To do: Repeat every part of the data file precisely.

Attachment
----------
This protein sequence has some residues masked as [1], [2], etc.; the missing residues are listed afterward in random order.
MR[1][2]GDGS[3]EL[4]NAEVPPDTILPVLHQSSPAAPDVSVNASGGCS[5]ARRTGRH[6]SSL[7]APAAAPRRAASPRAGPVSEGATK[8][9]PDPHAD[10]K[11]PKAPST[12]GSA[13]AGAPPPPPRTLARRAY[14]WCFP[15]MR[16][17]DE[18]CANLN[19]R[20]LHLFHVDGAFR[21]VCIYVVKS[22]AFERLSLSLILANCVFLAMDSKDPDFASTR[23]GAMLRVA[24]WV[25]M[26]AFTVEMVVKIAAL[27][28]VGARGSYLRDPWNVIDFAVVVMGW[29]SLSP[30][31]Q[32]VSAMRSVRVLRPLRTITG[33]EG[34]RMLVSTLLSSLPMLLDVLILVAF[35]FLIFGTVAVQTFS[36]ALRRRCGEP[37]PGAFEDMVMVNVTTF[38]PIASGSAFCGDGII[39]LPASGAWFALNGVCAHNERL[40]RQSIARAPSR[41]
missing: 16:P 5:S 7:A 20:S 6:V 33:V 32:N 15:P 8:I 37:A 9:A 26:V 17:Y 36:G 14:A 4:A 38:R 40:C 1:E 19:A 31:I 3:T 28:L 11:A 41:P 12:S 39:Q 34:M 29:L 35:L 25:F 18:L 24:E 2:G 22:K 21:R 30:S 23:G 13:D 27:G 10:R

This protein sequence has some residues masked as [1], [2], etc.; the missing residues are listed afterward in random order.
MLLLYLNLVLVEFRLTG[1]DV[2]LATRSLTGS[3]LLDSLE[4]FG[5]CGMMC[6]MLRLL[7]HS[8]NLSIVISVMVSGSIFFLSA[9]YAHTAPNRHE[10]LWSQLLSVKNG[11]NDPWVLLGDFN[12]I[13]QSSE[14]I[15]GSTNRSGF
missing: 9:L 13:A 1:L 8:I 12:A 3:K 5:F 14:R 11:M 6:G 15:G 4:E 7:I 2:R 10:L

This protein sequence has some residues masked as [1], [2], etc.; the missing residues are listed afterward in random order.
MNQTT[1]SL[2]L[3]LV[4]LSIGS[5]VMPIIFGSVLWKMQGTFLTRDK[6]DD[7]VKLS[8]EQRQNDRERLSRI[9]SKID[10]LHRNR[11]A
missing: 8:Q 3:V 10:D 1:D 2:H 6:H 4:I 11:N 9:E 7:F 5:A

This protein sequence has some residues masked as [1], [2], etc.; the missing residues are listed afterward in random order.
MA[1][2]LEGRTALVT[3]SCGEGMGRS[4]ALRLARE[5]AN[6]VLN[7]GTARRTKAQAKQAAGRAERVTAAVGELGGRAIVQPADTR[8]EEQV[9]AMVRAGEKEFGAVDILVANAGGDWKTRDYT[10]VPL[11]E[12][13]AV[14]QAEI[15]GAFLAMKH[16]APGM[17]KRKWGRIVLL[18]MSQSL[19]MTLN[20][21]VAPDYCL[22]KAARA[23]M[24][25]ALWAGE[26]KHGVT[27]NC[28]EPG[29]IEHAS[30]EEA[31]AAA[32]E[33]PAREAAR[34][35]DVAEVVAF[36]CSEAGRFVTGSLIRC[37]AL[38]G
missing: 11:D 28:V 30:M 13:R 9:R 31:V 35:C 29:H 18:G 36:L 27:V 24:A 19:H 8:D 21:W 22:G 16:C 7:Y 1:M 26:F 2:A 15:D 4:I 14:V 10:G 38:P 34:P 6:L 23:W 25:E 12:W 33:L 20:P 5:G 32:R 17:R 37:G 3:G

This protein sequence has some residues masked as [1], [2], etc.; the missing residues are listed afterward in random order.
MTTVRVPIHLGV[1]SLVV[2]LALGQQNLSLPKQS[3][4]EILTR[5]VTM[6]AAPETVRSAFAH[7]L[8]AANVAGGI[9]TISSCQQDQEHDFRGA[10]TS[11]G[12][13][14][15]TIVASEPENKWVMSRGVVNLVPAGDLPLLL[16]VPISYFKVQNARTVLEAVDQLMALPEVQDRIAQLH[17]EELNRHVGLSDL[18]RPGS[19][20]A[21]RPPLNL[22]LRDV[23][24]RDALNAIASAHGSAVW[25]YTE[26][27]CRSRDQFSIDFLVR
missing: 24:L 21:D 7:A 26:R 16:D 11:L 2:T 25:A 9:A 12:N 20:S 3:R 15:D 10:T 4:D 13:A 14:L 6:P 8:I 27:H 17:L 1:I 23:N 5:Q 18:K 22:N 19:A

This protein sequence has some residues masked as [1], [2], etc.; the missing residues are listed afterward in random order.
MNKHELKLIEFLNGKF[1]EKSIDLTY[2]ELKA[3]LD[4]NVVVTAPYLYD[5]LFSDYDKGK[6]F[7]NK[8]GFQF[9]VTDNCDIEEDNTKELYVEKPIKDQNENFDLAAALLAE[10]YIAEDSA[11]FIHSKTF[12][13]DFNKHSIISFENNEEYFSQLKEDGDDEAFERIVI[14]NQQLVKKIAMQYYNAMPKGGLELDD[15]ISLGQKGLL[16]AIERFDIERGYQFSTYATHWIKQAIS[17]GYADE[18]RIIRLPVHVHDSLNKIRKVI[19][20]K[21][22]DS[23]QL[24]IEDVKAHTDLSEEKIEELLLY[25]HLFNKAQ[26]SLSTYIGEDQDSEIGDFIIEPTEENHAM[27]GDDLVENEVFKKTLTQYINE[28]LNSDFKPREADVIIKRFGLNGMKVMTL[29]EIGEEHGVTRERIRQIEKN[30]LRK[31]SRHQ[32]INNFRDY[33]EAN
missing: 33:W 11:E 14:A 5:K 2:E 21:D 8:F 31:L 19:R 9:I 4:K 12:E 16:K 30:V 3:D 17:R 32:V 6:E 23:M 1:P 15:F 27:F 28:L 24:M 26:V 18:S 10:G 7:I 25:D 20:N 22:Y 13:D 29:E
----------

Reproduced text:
This protein sequence has some residues masked as [1], [2], etc.; the missing residues are listed afterward in random order.
MR[1][2]GDGS[3]EL[4]NAEVPPDTILPVLHQSSPAAPDVSVNASGGCS[5]ARRTGRH[6]SSL[7]APAAAPRRAASPRAGPVSEGATK[8][9]PDPHAD[10]K[11]PKAPST[12]GSA[13]AGAPPPPPRTLARRAY[14]WCFP[15]MR[16][17]DE[18]CANLN[19]R[20]LHLFHVDGAFR[21]VCIYVVKS[22]AFERLSLSLILANCVFLAMDSKDPDFASTR[23]GAMLRVA[24]WV[25]M[26]AFTVEMVVKIAAL[27][28]VGARGSYLRDPWNVIDFAVVVMGW[29]SLSP[30][31]Q[32]VSAMRSVRVLRPLRTITG[33]EG[34]RMLVSTLLSSLPMLLDVLILVAF[35]FLIFGTVAVQTFS[36]ALRRRCGEP[37]PGAFEDMVMVNVTTF[38]PIASGSAFCGDGII[39]LPASGAWFALNGVCAHNERL[40]RQSIARAPSR[41]
missing: 16:P 5:S 7:A 20:S 6:V 33:V 32:N 15:P 8:I 37:A 9:A 26:V 17:Y 36:G 14:A 4:A 38:R 40:C 1:E 19:A 31:I 3:T 28:L 11:A 41:P 12:S 39:Q 34:M 29:L 35:L 25:F 18:L 24:E 2:G 22:K 21:R 30:S 23:G 13:D 27:G 10:R

This protein sequence has some residues masked as [1], [2], etc.; the missing residues are listed afterward in random order.
MLLLYLNLVLVEFRLTG[1]DV[2]LATRSLTGS[3]LLDSLE[4]FG[5]CGMMC[6]MLRLL[7]HS[8]NLSIVISVMVSGSIFFLSA[9]YAHTAPNRHE[10]LWSQLLSVKNG[11]NDPWVLLGDFN[12]I[13]QSSE[14]I[15]GSTNRSGF
missing: 9:L 13:A 1:L 8:I 12:A 3:K 5:F 14:R 11:M 6:G 15:G 4:E 7:I 2:R 10:L

This protein sequence has some residues masked as [1], [2], etc.; the missing residues are listed afterward in random order.
MNQTT[1]SL[2]L[3]LV[4]LSIGS[5]VMPIIFGSVLWKMQGTFLTRDK[6]DD[7]VKLS[8]EQRQNDRERLSRI[9]SKID[10]LHRNR[11]A
missing: 8:Q 3:V 10:D 1:D 2:H 6:H 4:I 11:N 9:E 7:F 5:A

This protein sequence has some residues masked as [1], [2], etc.; the missing residues are listed afterward in random order.
MA[1][2]LEGRTALVT[3]SCGEGMGRS[4]ALRLARE[5]AN[6]VLN[7]GTARRTKAQAKQAAGRAERVTAAVGELGGRAIVQPADTR[8]EEQV[9]AMVRAGEKEFGAVDILVANAGGDWKTRDYT[10]VPL[11]E[12][13]AV[14]QAEI[15]GAFLAMKH[16]APGM[17]KRKWGRIVLL[18]MSQSL[19]MTLN[20][21]VAPDYCL[22]KAARA[23]M[24][25]ALWAGE[26]KHGVT[27]NC[28]EPG[29]IEHAS[30]EEA[31]AAA[32]E[33]PAREAAR[34][35]DVAEVVAF[36]CSEAGRFVTGSLIRC[37]AL[38]G
missing: 11:D 28:V 30:M 13:R 9:R 31:V 35:C 29:H 18:G 36:L 27:V 24:A 19:H 8:D 21:W 22:G 16:C 7:Y 1:M 26:F 2:A 15:D 4:I 14:V 10:G 38:P 34:P 6:L 23:W 25:E 12:W 33:L 20:P 5:G 32:R 17:R 37:G 3:G

This protein sequence has some residues masked as [1], [2], etc.; the missing residues are listed afterward in random order.
MTTVRVPIHLGV[1]SLVV[2]LALGQQNLSLPKQS[3][4]EILTR[5]VTM[6]AAPETVRSAFAH[7]L[8]AANVAGGI[9]TISSCQQDQEHDFRGA[10]TS[11]G[12][13][14][15]TIVASEPENKWVMSRGVVNLVPAGDLPLLL[16]VPISYFKVQNARTVLEAVDQLMALPEVQDRIAQLH[17]EELNRHVGLSDL[18]RPGS[19][20]A[21]RPPLNL[22]LRDV[23][24]RDALNAIASAHGSAVW[25]YTE[26][27]CRSRDQFSIDFLVR
missing: 24:L 21:D 7:A 26:R 16:D 11:L 2:T 25:A 9:A 12:N 20:S 3:R 15:D 10:T 4:D 13:A 14:L 6:P 8:I 27:H 17:L 1:I 23:N 5:Q 18:K 22:N 19:A

This protein sequence has some residues masked as [1], [2], etc.; the missing residues are listed afterward in random order.
MNKHELKLIEFLNGKF[1]EKSIDLTY[2]ELKA[3]LD[4]NVVVTAPYLYD[5]LFSDYDKGK[6]F[7]NK[8]GFQF[9]VTDNCDIEEDNTKELYVEKPIKDQNENFDLAAALLAE[10]YIAEDSA[11]FIHSKTF[12][13]DFNKHSIISFENNEEYFSQLKEDGDDEAFERIVI[14]NQQLVKKIAMQYYNAMPKGGLELDD[15]ISLGQKGLL[16]AIERFDIERGYQFSTYATHWIKQAIS[17]GYADE[18]RIIRLPVHVHDSLNKIRKVI[19][20]K[21][22]DS[23]QL[24]IEDVKAHTDLSEEKIEELLLY[25]HLFNKAQ[26]SLSTYIGEDQDSEIGDFIIEPTEENHAM[27]GDDLVENEVFKKTLTQYINE[28]LNSDFKPREADVIIKRFGLNGMKVMTL[29]EIGEEHGVTRERIRQIEKN[30]LRK[31]SRHQ[32]INNFRDY[33]EAN
missing: 33:W 11:E 14:A 5:K 2:E 21:D 8:F 31:L 19:R 9:I 4:K 12:E 16:K 30:V 3:D 17:R 32:V 6:E 23:M 1:P 15:F 27:F 28:L 24:M 26:V 18:S 10:G 7:I 25:D 20:N 22:Y 13:D 29:E